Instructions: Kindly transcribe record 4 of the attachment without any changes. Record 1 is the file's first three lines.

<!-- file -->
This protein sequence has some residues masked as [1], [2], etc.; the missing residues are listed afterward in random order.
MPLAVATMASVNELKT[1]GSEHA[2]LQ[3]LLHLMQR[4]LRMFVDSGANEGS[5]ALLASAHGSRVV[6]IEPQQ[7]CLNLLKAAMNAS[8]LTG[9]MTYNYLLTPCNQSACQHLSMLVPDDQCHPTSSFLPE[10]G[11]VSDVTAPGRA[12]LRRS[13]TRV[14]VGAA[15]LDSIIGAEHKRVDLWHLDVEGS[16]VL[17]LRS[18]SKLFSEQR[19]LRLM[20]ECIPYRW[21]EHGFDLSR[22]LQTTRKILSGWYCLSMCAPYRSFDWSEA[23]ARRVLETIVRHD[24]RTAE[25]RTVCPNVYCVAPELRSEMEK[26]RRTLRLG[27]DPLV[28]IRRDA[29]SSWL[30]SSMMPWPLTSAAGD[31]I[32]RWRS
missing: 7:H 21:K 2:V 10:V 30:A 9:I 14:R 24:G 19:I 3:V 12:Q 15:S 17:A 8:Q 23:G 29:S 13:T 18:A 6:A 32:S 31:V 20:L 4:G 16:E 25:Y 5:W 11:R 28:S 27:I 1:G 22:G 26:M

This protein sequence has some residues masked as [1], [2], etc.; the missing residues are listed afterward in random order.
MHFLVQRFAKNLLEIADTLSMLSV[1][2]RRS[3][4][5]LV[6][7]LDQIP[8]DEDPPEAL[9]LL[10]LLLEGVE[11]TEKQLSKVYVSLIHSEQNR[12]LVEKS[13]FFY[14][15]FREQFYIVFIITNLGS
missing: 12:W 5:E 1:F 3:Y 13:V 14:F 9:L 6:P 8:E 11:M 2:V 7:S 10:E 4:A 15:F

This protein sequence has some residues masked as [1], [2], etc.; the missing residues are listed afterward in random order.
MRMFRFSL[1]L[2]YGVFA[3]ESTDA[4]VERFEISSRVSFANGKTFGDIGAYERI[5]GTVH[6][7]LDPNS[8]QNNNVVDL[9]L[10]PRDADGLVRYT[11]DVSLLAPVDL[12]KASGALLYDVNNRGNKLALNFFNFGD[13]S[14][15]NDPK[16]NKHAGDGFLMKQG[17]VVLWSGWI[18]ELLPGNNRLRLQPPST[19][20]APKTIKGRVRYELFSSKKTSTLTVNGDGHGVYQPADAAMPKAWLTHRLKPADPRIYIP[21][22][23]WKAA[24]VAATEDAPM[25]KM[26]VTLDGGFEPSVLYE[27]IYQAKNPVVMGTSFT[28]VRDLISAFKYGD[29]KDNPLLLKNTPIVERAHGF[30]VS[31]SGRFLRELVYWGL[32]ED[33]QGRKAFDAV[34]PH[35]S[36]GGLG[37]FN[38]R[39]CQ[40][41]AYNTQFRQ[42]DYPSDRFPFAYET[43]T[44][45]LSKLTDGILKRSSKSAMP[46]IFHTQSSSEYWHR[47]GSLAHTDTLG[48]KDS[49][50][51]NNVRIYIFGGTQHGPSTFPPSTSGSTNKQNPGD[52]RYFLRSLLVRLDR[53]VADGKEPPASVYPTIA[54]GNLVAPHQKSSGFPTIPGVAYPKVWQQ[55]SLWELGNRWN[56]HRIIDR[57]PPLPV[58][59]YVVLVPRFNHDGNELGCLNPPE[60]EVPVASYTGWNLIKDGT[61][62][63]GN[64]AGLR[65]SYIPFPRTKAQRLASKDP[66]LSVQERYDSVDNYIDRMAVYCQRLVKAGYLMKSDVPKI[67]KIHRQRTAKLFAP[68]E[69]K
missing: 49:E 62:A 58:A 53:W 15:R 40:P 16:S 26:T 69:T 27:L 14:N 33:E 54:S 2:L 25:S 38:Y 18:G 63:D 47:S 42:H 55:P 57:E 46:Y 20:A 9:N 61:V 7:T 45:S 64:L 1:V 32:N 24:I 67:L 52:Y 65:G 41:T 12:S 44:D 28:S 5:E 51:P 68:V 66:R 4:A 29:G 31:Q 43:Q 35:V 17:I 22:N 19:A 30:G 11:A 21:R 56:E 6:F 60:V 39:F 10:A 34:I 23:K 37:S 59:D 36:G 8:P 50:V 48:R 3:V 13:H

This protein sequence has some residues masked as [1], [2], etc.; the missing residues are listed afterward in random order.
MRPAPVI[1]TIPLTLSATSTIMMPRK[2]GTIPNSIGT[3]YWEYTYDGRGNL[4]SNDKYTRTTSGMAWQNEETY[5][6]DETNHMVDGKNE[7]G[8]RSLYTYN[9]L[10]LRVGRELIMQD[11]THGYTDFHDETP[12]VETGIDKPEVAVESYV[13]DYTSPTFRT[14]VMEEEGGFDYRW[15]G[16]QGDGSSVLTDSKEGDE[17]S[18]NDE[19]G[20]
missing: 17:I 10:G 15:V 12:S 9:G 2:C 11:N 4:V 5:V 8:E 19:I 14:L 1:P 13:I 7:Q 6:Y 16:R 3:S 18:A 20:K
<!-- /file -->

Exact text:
This protein sequence has some residues masked as [1], [2], etc.; the missing residues are listed afterward in random order.
MRPAPVI[1]TIPLTLSATSTIMMPRK[2]GTIPNSIGT[3]YWEYTYDGRGNL[4]SNDKYTRTTSGMAWQNEETY[5][6]DETNHMVDGKNE[7]G[8]RSLYTYN[9]L[10]LRVGRELIMQD[11]THGYTDFHDETP[12]VETGIDKPEVAVESYV[13]DYTSPTFRT[14]VMEEEGGFDYRW[15]G[16]QGDGSSVLTDSKEGDE[17]S[18]NDE[19]G[20]
missing: 17:I 10:G 15:V 12:S 9:G 2:C 11:N 4:V 5:V 8:E 19:I 14:L 1:P 13:I 7:Q 6:Y 16:R 3:S 18:A 20:K